But I’ve stopped trying to understand. I know that it depends on so much more than what I write. It depends on much more than whether or not I come up with a catchy title. It depends on things like what day of the week I post, what time of the day I do so, and what time of year it is. And of course, on whether something major is going on in the world that is drawing everyone’s attention.

You know what, I don’t really care. I didn’t start this blog to become wildly successful or famous (To those of you who do want to become wildly famous on social media: a blog like mine with texts on issues that are sometimes hard to digest is probably not the answer…).

I started this blog because I wanted an outlet where I could share my research and my thoughts, and a place where I could write creatively and not be bound by the very rigid rules and standards of academic writing. I don’t want nor need to put energy into trying to market my blog as widely as possible. It’s here if you want to read it, and for as long as it fills some sort of a function for me. Although having said that, I of course love it when people read what I write and treasure every comment and reaction, so feel free to share and to comment! I will respond.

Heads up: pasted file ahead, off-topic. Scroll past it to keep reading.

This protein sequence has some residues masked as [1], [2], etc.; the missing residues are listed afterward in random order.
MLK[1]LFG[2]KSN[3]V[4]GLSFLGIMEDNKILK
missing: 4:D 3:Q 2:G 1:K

My point is, I’m not going to lose sleep over how many hits my blog is getting.

But back to the box of chocolates. My all-time most popular post, is one I posted a couple of years ago and was certain no one would care about. It gets hits every day from every corner of the world. Sometimes people react, sometimes they don’t. Sometimes they like it, sometimes they hate it, and sometimes I get sarcastic comments that I seriously don’t know what to do with since you can’t have a constructive dialogue with sarcasm. This post is about men, but it’s not about putting men down, nor about ridiculing them. It’s about explaining that we are all complex creatures, whatever gender we are. We are complicated but at the same time we are really quite simple in that we are all human. Anyway, you can read it here.

In the meantime, I’m wrapping up my work to go on my summer holiday. My posts may be sparse while I’m off enjoying some well-deserved free time with family, however it will be business as usual again in August (when I will be moving into The Art Place*! See last week’s post!)

Happy summer everyone!

* You can now follow me and my process on Facebook as I set up The Art Place! See The Art Place Finland